This report analyses meeting dynamics and suggests practices to improve the effectiveness and efficiency of corporate meetings. The findings are based on a sociogram produced by observing a simulated meeting. Conclusions are drawn using communications theories. Findings suggest meeting dynamics are largely influenced by group members’ individual characteristics and the management of the meeting. The turn taking method, leadership style and encouragement of member participation were all contributing factors to the outcome of the decision making task. Recommendations discussed include
1. A leader needs to outline the task, establish a turn taking method and model an effective decision making process. 2. Group members should encourage participation and explore other member’s contributions. The ramifications of these findings highlight the importance of a strong group leader and the responsibility of all members to create an environment that encourages member participation and constructive contribution.
Meetings are an important aspect of successful businesses. Commonly used to clarify information and make decisions, meetings require effective group communication (Crossman, Bordia, & Mills, 2011). The dynamics of a group contribute to the productivity of a meeting (Van Auken, 1992). The aim of this report is to investigate the group dynamics of a simulated meeting. Using conclusions drawn from observing the simulated meeting, this report will also provide recommendations to improve the productivity of corporate meetings.
Participants were commerce students studying MGMT240 at the University of Canterbury in 2012. Seven students were given a task question and asked to sit around a table and simulate a meeting. Data was collected by other MGMT240 students who observed the simulated meeting and recorded the number and direction of verbal exchanges during the ten minute exercise. The sociogram is attached (see appendix)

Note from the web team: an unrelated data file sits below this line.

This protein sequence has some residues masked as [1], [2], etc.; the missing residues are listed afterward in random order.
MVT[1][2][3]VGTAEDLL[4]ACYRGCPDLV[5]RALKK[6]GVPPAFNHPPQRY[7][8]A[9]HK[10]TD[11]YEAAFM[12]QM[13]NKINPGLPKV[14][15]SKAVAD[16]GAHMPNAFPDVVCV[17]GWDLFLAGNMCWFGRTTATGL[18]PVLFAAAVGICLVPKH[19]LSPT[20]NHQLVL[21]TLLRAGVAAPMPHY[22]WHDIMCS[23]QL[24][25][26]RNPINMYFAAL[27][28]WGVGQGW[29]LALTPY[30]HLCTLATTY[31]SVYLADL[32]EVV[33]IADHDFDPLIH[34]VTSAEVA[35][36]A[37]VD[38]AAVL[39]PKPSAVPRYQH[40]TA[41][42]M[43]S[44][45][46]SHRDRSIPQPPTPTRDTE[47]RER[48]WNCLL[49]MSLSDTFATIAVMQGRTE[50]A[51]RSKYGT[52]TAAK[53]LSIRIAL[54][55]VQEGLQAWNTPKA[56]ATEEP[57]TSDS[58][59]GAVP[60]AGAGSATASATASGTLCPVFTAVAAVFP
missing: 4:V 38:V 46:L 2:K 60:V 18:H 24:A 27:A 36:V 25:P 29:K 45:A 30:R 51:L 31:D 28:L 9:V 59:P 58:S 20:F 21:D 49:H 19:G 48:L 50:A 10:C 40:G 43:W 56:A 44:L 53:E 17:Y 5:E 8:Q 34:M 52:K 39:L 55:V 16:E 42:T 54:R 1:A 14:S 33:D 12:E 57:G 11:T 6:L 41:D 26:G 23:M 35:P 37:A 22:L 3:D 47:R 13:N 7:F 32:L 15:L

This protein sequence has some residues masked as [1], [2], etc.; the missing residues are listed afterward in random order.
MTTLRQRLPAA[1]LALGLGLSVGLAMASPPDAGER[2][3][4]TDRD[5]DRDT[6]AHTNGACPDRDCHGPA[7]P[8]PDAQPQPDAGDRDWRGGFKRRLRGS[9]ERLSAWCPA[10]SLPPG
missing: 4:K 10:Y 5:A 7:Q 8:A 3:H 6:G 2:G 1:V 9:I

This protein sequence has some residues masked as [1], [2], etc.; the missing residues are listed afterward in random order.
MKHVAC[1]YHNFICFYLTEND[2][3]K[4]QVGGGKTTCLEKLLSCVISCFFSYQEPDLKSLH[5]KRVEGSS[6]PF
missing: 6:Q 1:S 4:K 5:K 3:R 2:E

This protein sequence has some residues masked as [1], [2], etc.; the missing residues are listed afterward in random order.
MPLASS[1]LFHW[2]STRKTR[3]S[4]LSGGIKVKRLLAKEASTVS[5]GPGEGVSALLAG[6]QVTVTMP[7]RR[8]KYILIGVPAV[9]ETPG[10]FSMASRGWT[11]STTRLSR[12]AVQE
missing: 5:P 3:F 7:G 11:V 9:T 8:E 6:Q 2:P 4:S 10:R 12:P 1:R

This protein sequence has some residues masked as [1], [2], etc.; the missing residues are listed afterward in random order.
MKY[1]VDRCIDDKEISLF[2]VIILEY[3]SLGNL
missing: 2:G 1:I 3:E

1. THE INITIAL EXCHANGES OF INFORMATION WERE CONTRIBUTIONS TO THE GROUP. 2. As an information seeker a female group member (F2) opened the meeting by asking the group questions relevant to the task. She appeared to be the oldest member of the group and her seniority resulted in unopposed leadership. Throughout the developing conversation she assumed more of a director role and contributed less frequently, only to refocus the group when off topic. 3. A male (M4) seated at the head of the table used his prime position to contribute largely to the conversation. This member was an information giver as well as a supporter. Again he was one of the older members of the group. He often used nonverbal communication to support his interjections. When addressing the group he leaned forward or moved his hands from his face to the table. When he spoke to a specific member he maintained eye contact as he supported their contributions with facts or his own opinions, often opening with “yes and ...” From the head of the table he was the only member of the table who could clearly see every other member’s face. His feedback to his neighbours meant the bulk of the conversation is centred around him. 4. The majority of the communication occurred in the lower end of the table. This is possibly due to the higher concentration of members seated there. Furthermore M4, the supporter was seated at the head of the table. 5. A female Asian student F1 was seated at the high end of the table and made no verbal contributions. She was never asked for her opinion directly. She also was the only member of the meeting who was not seated by at least one other person of the same gender. Language may be a barrier. 6. The male (M1) at the high end of the table whose contributions were humorous and non-serious initially was a player. Later in the conversation he provided more...